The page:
3 Things to Expect from Disney in 2021

Disney (NYSE: DIS) has been through one of its most turbulent years ever in 2020. Theme parks were closed, movies were canceled or released directly to customers, and the legendary CEO Bob Iger resigned, although the company still holds the position of executive chairman.

But there were clear places for Disney as well, and by mid – 2021 it is very likely that the pandemic will begin to cost the world over. And that could change what we should expect from Disney next year.

Baby Yoda from the Mandalorian going around a corner.

Baby Yoda from Am Mandalorian. Image source: Disney.

Parks and experiences come back

The biggest change to be found in 2021 is a potential revival for Disney’s parks, experiences and products industry. In fiscal 2020, revenue from this sector was down 37% to $ 16.5 billion, and operating loss was $ 81 million, compared to $ 6.8 billion in operating profit a year ago. But that doesn’t even show the depth of the impact of the pandemic. In the third fiscal quarter, which ended June 27, parks revenue fell 85% to $ 983 million, and operating losses to $ 2 billion.

We don’t know how soon parks and revenue experiences will return, but I think buyers seem to be camping at the rate to make up for lost time at planting centers. -delivery as Disney’s. If the COVID-19 vaccine is as effective and widely available as hoped, by the end of 2021, the parks industry could return to pre-pandemic income and employment levels, which icing on the cake considering Disney’s relatively new streaming industry.

Disney + is maturing in real business

By any measure, Disney + has been a huge success in the world of streaming. Just over a year after its launch, the service has 86.8 million subscribers, and that’s before a flood of content was announced to investors last week. In the next few years, dozens of original series will be added to the service, and this is expected to be one of the largest streaming services in the world.

As original new content is added, I see Disney + evolving into an optimized streaming service from its starting point as a library waste of the Disney catalog (how strong that was) .

Let ‘s just do a few calculations on the back of the napkin on what the impact of Disney + might be. According to the recent Disney show for investors, regulators expect between 230 million and 260 million Disney + subscribers by the end of 2024. The price of the service will rise to $ 7.99 per month in March 2021, translates to around $ 22.1 billion in annual revenue at the lower end of that target range – and that doesn’t include Hulu, ESPN +, international services, or senders any income Disney has brought in. Remember, this is a modern business, so it is possible that it is almost entirely contributing to the $ 65.4 billion of Disney revenues generated in fiscal 2020.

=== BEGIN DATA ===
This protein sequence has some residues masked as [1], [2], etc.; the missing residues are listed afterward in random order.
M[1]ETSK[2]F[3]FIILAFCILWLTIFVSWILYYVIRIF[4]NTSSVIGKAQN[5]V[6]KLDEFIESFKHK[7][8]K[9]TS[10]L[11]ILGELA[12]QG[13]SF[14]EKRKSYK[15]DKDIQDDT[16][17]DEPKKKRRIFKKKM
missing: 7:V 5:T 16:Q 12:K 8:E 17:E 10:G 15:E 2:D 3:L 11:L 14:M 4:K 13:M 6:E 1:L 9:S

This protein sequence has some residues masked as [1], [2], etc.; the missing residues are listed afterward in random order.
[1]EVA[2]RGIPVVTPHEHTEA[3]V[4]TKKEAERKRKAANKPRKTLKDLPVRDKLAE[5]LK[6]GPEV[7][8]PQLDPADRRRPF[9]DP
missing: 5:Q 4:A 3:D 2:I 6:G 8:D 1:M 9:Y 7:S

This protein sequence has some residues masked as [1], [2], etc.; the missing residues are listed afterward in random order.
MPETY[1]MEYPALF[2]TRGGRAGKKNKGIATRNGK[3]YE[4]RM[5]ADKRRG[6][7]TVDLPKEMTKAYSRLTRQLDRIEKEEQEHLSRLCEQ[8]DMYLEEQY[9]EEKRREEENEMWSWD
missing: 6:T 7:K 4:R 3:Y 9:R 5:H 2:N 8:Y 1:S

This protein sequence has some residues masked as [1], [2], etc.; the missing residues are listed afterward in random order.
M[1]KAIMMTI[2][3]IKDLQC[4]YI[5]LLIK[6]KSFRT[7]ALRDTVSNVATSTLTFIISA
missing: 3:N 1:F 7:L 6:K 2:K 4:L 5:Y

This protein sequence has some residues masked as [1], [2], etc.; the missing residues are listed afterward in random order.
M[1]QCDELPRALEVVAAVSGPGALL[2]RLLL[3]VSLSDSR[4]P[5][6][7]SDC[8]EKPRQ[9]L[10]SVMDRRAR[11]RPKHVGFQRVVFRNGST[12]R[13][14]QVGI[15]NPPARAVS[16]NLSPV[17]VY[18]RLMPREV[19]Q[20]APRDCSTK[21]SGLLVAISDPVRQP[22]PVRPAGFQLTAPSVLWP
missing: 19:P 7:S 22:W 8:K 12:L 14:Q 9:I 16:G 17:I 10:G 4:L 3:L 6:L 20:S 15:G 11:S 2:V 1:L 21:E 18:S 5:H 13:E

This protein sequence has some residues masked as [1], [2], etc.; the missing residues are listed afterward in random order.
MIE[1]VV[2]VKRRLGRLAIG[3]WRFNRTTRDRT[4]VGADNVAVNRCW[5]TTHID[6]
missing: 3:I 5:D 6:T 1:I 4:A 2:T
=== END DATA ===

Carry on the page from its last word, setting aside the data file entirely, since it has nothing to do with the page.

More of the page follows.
The ESPN transition must be apprehended

ESPN is one area where I expect major changes in 2021. The company’s sports arm has long been a silver lining, but that has changed in recent years as consumers cutting the cord and the cost for ESPN of signing major sports licenses. In 2020, registrant losses continued to rise and regulation has agreed to cut costs, but that is just the beginning of changes at ESPN.

The success of Disney + paves the way for ESPN and the appropriately named ESPN + in 2021. The sports streaming service is currently a unique addition to ESPN with UFC pay-per-view combat, 30 for 30 content, and some live events. But the future of sport is almost bleak, and I think that will start to change in 2021.

We’ve seen that Disney can attract tens of millions of viewers to streaming, and with 11.5 million subscribers, ESPN + has a strong start. But as cable and licensing contracts expire, I think we’ll see streaming services like this start collecting their own content, and no sports network is getting as much incentive to perform streaming work with ESPN. I could also see it moving some high-profile chat shows to the streaming service and off ESPN channels, another way to attract customers.

Disney needs to figure out what the future holds for ESPN and do so before someone else builds a streaming sports giant. I think we will see that transition happen in 2021 with ESPN + getting a lot more investment and attention than it did in 2020.

Disney’s digital future

This year has shown that Disney ‘s future is a more digital, direct – to – consumer business, and a legacy media company is less prepared to make that transition. Next year, I think that trend will accelerate with Disney + maturing and likely changes at ESPN and ESPN + as well. But back parks, too, provide another highly profitable source of income. And that’s the kind of full recovery that will help the stock in 2021 and beyond.